Where, then, are we going?
‘Science, and indeed the whole of civilisation, is a series of incremental advances, each building on what went before.’
Stephen Hawking, On the Shoulders of Giants (2002)
Direction is everything.
The Titanic sank because it didn’t change direction in time to prevent its fatal collision. Science advances in a common direction, as Hawking suggests, through collective accumulation of knowledge of how the world works. And time itself, physics shows, has a definite direction – it points forwards only. Direction is even more important than destination because most of life is spent evolving, that is, journeying without arrival.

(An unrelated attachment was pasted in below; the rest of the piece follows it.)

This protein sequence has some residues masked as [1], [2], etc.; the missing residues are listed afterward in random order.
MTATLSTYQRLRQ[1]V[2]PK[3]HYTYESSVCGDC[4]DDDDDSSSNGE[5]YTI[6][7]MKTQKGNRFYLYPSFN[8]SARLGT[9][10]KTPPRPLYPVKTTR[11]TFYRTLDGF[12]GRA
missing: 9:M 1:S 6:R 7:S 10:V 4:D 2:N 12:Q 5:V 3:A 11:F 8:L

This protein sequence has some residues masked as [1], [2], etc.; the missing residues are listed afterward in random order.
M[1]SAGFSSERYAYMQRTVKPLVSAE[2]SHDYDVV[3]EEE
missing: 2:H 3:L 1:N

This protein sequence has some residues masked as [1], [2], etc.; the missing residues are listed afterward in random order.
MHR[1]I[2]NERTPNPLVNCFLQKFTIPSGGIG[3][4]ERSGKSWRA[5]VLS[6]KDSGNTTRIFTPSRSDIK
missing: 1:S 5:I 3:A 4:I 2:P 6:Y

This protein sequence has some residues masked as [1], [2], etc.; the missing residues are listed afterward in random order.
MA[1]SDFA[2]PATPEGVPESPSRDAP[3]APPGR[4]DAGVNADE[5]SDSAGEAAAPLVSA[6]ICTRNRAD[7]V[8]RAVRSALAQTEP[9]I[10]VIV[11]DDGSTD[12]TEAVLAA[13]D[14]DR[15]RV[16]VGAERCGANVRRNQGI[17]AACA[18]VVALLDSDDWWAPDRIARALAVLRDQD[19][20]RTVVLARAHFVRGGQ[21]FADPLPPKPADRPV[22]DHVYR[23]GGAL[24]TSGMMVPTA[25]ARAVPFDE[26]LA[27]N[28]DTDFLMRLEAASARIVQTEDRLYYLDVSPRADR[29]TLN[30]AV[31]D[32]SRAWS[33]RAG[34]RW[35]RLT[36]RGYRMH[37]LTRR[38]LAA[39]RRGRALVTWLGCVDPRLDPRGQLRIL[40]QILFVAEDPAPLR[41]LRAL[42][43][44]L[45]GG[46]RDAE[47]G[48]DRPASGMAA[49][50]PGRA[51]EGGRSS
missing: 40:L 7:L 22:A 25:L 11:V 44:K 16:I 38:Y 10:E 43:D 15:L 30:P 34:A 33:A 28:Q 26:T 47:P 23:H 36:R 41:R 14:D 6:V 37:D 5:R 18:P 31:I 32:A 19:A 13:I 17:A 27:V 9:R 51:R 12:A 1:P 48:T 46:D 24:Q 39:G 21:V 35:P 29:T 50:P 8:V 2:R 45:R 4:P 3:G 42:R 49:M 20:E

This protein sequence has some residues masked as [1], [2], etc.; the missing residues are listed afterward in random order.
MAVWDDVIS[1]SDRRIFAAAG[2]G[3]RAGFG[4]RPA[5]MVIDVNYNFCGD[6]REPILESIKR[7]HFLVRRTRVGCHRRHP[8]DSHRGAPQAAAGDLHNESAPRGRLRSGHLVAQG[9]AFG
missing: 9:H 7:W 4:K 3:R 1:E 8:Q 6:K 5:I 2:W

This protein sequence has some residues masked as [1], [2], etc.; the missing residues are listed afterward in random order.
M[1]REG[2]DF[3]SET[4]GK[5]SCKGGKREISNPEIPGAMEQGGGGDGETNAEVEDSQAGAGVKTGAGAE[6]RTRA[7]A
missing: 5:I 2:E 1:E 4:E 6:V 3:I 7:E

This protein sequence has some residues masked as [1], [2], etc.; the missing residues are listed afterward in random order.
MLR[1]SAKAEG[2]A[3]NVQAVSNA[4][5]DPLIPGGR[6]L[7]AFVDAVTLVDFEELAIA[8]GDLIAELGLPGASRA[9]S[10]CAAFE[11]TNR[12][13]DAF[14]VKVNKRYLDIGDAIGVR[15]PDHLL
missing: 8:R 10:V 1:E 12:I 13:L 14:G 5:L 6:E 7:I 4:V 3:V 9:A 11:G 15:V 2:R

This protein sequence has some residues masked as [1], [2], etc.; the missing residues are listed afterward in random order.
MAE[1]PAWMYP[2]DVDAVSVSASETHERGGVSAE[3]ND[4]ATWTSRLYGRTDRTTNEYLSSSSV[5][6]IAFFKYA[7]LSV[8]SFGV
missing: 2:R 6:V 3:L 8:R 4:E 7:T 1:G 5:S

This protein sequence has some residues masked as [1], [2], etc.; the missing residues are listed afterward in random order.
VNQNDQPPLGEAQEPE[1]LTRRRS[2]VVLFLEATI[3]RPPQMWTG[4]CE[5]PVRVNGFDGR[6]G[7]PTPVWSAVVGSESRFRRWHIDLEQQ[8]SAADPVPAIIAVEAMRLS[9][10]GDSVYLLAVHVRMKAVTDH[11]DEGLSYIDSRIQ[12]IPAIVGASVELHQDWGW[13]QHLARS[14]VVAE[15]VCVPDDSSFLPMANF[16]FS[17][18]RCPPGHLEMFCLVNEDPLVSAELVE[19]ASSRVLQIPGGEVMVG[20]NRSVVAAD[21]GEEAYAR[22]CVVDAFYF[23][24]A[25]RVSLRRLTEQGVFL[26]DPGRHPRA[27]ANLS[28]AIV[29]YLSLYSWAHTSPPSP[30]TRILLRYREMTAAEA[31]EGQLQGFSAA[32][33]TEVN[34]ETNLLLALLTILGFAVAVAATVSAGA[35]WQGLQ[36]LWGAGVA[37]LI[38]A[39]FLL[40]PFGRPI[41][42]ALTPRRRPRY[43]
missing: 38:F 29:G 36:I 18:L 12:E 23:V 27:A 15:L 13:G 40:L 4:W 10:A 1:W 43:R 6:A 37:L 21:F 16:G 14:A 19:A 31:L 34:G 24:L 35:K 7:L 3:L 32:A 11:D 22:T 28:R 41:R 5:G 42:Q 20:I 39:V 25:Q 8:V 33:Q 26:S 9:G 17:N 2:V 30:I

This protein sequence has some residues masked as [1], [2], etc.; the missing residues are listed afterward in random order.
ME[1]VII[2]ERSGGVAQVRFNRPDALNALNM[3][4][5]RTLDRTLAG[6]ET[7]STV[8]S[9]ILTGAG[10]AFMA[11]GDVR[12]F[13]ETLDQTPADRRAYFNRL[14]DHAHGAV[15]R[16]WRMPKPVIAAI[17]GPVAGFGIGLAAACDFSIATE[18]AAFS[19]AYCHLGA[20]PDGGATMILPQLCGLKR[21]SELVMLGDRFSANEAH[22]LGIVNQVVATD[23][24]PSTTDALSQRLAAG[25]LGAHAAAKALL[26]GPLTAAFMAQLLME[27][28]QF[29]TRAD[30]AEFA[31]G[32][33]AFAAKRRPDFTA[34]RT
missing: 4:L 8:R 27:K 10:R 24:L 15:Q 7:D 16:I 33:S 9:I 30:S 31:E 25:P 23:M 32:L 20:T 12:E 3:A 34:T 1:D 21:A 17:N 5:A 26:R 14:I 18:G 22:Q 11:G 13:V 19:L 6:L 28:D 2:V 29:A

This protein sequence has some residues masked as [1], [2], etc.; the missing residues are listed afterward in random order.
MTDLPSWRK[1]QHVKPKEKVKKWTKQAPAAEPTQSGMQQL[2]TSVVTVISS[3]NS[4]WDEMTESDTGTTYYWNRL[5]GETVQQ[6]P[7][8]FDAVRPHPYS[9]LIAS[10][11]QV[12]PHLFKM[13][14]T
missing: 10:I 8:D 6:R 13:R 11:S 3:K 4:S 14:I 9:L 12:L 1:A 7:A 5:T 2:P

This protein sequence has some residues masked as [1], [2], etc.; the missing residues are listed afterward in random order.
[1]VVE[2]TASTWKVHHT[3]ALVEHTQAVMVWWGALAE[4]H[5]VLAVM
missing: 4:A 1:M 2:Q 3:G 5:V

But political governance today is not doing a very good job at finding and maintaining the ...